Wednesday, January 12, 2011

Myths and Misconceptions in Survey Sampling - 1 (SRS , EPSEM and Self-weighting samples)

1. Misconception 1: SRS , EPSEM and Self-weighting samples are interchangeable terms
Many use these terms interchangeably in conversation or writing. But, for example:
"Similarly we must avoid the common confusion of epsem with simple random sampling (srs). Probably most  survey samples are epsem but very few are srs (outside academic writing)

In fact, even Wikipedia makes that mistake!
"A self-weighting sample, also known as an EPSEM (Equal Probability of Selection Method) sample...

Let's see why these terms are not interchangeable.
1) Simple Random Sampling (SRS)
The basic form of sampling similar to a draw of balls from an urn (aren't you tired of urn examples?).
"Simple Random Sampling is a method of selecting n units out of the N such that even one of the NCn distinct samples has an equal chance of being drawn. In practice a simple random sample is drawn unit by unit.

So, each population frame element has an equal chance of being selected irrespective of how many at a time the sampling is done - individually, pair-wise, three-at-a-time etc. Also,
"We shall restrict the term simple random sampling to situations where the elements are selected individually, hence the elements are also the sampling units. This differs from cluster sampling where the sampling units are clusters containing several elements.

2) EPSEM
"Sample Designs assigning equal probabilities to all individual elements of a frame population are called "epsem" for Equal Probability Selection Method
So,
1) EPSEM is not one specific sampling method but consists of many types as long as they all result in (known) equal selection probabilities
2) SRS is a type of EPSEM but every EPSEM need not be (and usually is not) an SRS. For example,  Probability Proportionate to Size (PPS) is an EPSEM design that is a type of cluster sampling (see above quote from Kish) i.e not SRS.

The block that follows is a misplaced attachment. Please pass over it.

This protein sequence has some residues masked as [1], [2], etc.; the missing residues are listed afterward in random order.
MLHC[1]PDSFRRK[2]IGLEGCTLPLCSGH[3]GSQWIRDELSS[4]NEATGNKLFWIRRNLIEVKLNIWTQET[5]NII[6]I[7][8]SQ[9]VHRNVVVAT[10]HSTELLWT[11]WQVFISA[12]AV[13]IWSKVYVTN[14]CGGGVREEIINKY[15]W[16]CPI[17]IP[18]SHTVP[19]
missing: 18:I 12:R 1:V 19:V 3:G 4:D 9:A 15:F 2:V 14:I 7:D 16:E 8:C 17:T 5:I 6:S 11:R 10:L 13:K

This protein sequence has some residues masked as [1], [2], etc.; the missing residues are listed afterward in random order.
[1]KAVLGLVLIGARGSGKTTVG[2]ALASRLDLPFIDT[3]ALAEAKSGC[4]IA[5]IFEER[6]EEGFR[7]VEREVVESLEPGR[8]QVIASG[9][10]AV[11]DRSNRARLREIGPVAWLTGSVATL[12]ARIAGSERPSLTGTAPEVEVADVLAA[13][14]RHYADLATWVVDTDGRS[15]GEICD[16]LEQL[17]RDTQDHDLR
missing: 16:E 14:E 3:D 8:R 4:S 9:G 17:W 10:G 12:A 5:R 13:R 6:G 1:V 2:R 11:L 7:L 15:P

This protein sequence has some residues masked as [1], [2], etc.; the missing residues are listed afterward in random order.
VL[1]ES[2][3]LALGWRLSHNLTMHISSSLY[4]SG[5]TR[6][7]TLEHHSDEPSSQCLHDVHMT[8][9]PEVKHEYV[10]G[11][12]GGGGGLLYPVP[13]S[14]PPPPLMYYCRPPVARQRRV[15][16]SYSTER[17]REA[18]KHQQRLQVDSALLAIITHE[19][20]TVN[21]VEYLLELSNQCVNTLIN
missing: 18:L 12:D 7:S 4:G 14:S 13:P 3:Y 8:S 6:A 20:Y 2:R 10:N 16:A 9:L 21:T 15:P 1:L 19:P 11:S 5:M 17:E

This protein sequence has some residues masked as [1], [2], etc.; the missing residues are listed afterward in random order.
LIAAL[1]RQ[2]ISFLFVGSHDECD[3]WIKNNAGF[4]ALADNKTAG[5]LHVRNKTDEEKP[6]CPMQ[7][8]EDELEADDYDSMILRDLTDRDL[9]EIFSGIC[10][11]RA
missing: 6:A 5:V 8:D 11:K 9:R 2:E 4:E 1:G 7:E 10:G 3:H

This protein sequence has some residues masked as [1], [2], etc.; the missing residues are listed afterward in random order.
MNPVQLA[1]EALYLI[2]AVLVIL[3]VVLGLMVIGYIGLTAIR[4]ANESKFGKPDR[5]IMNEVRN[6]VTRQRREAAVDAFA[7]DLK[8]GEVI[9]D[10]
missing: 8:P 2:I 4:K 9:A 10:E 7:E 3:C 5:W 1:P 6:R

3) Self-weighting samples:
We collect data from samples not as an end in itself but to learn something about the population from which the samples were drawn. In this process, a weight is attached to each sample element. Why? To correct any possible imbalances that might (will) crop up in the process of implementing the design. For example, say you draw a simple random sample from a list of people. At this stage every person has an equal chance of being selected and thus the same weight.  

Now if each person that was contacted responded to the survey and there were no other survey problems (like the filled-in questionnaire getting lost!), each person would still have the same weight, which would actually be the inverse of his selection probability) . This kind of a sample would be called a self-weighting sample.  

But in practice, you find that the response rate to your survey among the upscale people is lower than the rest and you've ended up getting more responses from the non-upscale folk. This would make your results biased. To compensate for this we would calculate an apply a weight that will upweight an upscale person (and therefore downweight the rest). So what started off as an EPSEM design is no longer a self-weighting sample. In fact, this is actually what ones finds in practice and so:
"Others have used the phrase self-weighting sample, although some eschew this term, given that weighting typically involves nonresponse adjustment and some form of calibration such as ratio adjustment or raking, and these lead to unequal weights even when all elements of the sample have been selected with equal probability.
 Encyclopedia of Survey Research Methods, Ed. Paul Lavrakas. The entry "EQUAL PROBABILITY OF SELECTION"

Summary
1. SRS is an EPSEM method but not every EPSEM is SRS
2. Every SRS is self-weighting (in principle) but every self-weighting sample need not be SRS
3. EPSEM samples are self-weighting in principle but not in practice

2 comments:

Sandeep said...

Dear Mr.Sharma,

I humbly request you to kindly start a new blog for "intellectuals" such as yourselves so that we "lesser mortals" don't feel out of place. It would really help help us hold ourselves in "high esteem" if you "restrain" yourself from showing us "our true position" with such ease.

Thanking you,

yours faithfully,

(Beta) Bhasin

p.s.: Kehne ka tatparya yeh hai ki hamara education system itna ganda hai ki hame yeh sab samajhne layak banaya hi hani hai.

Sharan Sharma said...

arre sir, yeh aapne kya keh diya...i am the lesser mortal here...seriously...aur baat rahi hamari education system ki...well,...